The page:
Article 224A: SC Requests Status Report from Centre on Appointment of Ad Hoc Judges in High Courts

Supreme Court Law Insider

Prerna Gala

Published on: September 20, 2022 at 19:38 IST

With regard to the appointment of ad hoc judges in High Courts pursuant to Article 224A of the Constitution, the Supreme Court has requested a status report from the Union Government.

A former High Court judge may be asked to “sit and act as a judge” of the High Court in accordance with Article 224A, with the prior approval of the President. The provision has only very infrequently been used in India’s judicial history.

The Supreme Court underlined the importance of appointing ad-hoc judges and released a series of rules in April 2021 after noting the rise in vacancies in High Courts.

The Instructions were given in a PIL that was submitted by the “Lok Prahari” group.

A bench made up of Justices Sanjay Kishan Kaul, AS Oka, and Vikram Nath requested a status report from the Union on any recommendations for ad hoc judges by September 14, 2022.

The bench also debated whether to loosen the requirement that there must be 20% or more vacancies in order to start the process of appointing ad hoc judges, given that some High Courts have numerous vacancies and are also struggling with backlogs in a number of particular areas.

This component was also requested to be addressed by the Attorney General. It has been scheduled for September 27.

The following is the order that the bench made:

“Learned Attorney General submits that he needs sometime to file status report as to whether any recommendation on ad-hoc judges have been made and the fate thereof.”

“Another aspect, with experience, we are finding is that though we have put a bar of not more than 20% vacancies for making recommendation for ad-hoc judges, the fact remains that some of the Courts where there are large number of vacancies are also troubled with arrears and in some specific subjects.”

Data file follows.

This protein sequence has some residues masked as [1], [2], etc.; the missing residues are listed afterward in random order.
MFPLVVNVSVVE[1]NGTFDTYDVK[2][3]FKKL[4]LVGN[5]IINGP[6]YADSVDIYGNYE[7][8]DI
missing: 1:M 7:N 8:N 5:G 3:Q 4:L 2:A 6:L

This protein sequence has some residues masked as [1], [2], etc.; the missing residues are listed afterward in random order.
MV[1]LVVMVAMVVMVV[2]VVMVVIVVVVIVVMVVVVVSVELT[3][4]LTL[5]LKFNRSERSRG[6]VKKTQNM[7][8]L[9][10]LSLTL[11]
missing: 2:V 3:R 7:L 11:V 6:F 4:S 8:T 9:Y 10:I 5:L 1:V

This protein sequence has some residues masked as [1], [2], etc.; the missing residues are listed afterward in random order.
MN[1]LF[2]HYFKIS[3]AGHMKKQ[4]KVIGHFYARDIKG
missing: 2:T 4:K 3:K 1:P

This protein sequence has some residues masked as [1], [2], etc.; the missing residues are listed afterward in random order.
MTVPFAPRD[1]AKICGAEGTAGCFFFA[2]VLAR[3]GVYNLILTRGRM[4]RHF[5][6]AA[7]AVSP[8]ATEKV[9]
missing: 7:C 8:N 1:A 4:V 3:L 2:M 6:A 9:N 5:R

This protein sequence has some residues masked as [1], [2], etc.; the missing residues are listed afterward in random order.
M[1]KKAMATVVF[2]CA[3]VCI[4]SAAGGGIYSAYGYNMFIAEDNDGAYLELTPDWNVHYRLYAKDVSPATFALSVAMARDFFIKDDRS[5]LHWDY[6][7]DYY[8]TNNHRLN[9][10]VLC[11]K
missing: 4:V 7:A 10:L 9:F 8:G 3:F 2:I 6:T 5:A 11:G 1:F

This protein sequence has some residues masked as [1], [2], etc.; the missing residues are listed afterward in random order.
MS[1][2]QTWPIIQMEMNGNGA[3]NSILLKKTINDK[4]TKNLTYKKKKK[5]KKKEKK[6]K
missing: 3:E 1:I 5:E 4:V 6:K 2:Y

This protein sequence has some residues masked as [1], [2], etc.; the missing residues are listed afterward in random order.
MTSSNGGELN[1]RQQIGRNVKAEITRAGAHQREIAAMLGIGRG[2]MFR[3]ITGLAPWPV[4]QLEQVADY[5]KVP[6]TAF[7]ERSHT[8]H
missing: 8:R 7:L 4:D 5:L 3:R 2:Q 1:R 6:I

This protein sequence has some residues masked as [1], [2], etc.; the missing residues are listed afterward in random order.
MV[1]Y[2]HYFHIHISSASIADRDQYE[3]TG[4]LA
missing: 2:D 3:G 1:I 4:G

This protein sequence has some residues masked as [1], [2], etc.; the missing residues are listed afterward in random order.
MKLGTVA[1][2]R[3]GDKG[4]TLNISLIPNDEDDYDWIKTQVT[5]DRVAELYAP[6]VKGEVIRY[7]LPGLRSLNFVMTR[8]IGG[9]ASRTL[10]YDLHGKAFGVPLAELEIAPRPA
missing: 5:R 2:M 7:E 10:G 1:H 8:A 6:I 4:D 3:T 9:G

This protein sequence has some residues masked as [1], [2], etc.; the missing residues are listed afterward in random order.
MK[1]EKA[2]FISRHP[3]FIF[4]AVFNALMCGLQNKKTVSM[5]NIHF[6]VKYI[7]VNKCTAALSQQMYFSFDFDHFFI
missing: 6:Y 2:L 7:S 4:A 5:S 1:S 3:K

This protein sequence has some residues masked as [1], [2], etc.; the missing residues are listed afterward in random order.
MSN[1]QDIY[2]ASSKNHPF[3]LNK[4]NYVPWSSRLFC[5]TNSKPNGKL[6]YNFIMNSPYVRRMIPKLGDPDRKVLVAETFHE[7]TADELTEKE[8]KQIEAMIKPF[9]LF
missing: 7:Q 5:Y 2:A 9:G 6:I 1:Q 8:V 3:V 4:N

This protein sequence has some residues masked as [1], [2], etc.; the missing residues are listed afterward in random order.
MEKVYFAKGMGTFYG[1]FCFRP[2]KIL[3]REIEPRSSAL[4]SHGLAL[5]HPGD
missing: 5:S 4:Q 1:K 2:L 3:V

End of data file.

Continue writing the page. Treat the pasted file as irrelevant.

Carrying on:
“We request learned Attorney General to give a thought to this process as to how this particular aspect can be addressed. List on 27th September, 2022 on the top of the Board.”

The Supreme Court established five trigger points in its ruling from April 2021 that can start the procedure under Article 224A. The Trigger Point can occur in a number of different situations, including:

  1. If there are more than 20% of the sanctioned number of vacancies.
  2. The cases in a specific category have been unresolved for more than five years.
  3. Over 10% of the backlog of open cases date back more than five years.
  4. The percentage of the rate of disposition is lower than the institution of the cases, either generally in the Court or in a particular subject matter.

Even if there aren’t many old cases still pending, depending on the jurisdiction, if the rate of disposal is consistently lower than the rate of filing over the course of a year or more, a situation of mounting arrears is likely to develop.

The Court further highlighted that ad hoc appointments could not take the place of routine ones. The goal is not to replace judges who will be appointed to the High Court’s regular strength with ad hoc judges.

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